Ask me what my ultimate guilty pleasure is and up there with a bowl of pasta and glass of red wine, my answer would have to be cheese. But that’s the thing right there, in a world where we’re so obsessed with clean eating and dairy-free this and gluten-free that, we are wired to think of cheese as “bad”. However, as Sydney-based nutritionist Steph Wearne explains, cheese can play a part in a healthy balanced diet—and quite frankly, you don’t need to tell me twice. “The reason we want to limit cheese is mainly due to the fat content, sodium levels and any additives or preservatives that might be present,” shares Steph. “You want to consider the quality of the cheese but unless you are intolerant or can’t eat dairy for any medically diagnosed reason, then cheese can be enjoyed in moderation.”
Steph goes onto explain that cheese is a good source of protein, calcium, potassium, magnesium, riboflavin, B12 and other macronutrients. “Although often feared for its fat content, research in 2016 that looked into fat from dairy products is showing that it is not as big of a risk factor for heart disease as previously thought.” Now, before you go inhaling a whole wheel of brie, know that just like calories, not all cheeses are created equal. “Generally speaking, processed cheese products are the ones we should avoid, creamy soft cheeses are the ones we should limit most, and the other cheeses can be enjoyed in small portions (roughly 20-30g) a few times per week if desired.” Okay so 20-30g doesn’t exactly equate to the cheeseboard you’re most likely to devour on a Friday night, but hey, it’s better than nothing.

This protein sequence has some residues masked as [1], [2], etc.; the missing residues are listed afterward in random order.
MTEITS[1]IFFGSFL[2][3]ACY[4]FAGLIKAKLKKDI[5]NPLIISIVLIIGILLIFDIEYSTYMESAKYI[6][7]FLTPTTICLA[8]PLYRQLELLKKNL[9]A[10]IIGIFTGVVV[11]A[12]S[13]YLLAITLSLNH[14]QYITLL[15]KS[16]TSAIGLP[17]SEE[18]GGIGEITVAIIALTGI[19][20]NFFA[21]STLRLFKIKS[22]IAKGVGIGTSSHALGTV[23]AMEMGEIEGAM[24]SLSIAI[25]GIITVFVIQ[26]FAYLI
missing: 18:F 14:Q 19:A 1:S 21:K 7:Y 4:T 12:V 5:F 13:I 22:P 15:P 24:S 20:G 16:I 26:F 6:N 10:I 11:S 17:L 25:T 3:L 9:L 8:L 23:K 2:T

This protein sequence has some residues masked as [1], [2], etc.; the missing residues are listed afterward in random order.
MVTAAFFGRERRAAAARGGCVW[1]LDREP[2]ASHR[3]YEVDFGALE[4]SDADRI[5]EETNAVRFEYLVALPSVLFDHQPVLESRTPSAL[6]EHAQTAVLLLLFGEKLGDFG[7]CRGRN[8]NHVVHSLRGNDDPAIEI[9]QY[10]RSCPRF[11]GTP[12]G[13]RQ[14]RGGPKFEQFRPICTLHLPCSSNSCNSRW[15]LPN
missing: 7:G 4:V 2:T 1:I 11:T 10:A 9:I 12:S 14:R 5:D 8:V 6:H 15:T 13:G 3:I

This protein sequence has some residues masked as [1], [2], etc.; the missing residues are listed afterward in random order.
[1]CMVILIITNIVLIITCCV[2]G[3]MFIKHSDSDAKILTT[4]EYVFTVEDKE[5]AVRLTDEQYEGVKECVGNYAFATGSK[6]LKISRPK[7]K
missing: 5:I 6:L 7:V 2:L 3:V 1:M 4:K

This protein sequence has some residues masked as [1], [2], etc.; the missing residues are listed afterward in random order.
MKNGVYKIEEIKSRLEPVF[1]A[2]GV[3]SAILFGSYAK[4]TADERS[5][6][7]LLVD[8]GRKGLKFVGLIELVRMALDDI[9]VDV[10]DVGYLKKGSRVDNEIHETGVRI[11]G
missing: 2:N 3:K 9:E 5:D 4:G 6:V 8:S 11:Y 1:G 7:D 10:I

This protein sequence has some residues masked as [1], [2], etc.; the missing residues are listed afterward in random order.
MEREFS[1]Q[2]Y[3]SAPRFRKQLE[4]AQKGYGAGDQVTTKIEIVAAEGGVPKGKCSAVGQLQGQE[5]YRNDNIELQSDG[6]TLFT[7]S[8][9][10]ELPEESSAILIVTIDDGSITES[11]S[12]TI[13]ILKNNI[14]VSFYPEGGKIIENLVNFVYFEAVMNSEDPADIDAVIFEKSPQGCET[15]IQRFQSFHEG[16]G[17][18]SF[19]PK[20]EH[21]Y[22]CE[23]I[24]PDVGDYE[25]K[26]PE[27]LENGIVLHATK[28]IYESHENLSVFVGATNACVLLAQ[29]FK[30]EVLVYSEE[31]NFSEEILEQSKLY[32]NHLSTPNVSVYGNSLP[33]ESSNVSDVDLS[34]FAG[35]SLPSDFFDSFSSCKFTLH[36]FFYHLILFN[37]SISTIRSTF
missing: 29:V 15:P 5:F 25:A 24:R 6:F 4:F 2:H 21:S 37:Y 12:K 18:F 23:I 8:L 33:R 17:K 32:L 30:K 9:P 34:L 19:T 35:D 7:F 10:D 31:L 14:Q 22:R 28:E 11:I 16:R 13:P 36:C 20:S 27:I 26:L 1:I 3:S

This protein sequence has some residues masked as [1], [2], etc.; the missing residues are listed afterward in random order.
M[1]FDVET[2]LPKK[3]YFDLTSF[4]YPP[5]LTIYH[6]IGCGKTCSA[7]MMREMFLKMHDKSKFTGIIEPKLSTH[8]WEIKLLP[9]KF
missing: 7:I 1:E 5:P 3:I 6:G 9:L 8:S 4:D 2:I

Steph advises checking the label and looking out for processed cheese products which can have added emulsifiers, food acids and preservatives. “Surprisingly, grated cheeses can also have the addition of anti-caking agents, so I prefer to buy a block and grate it myself.”
As cheese is naturally high in fat, Steph recommends opting for varieties with a higher protein content as well which will help maintain satiety. Haloumi, cottage cheese, ricotta and feta all get the nutritionist’s tick of approval: Haloumi: 6 g of protein per serve Cottage cheese: 12g of protein per serve Ricotta: 12g of protein per serve Feta: 6g of protein per serve
Parmesan is also another great option coming in at 10g of protein per serve, and as an aged/hard cheese, parmesan is also very low in lactose and can usually be tolerated by most people with an intolerance.
Oh, and studies show that eating this type of cheese before bed can actually help you lose weight. So there’s that, too.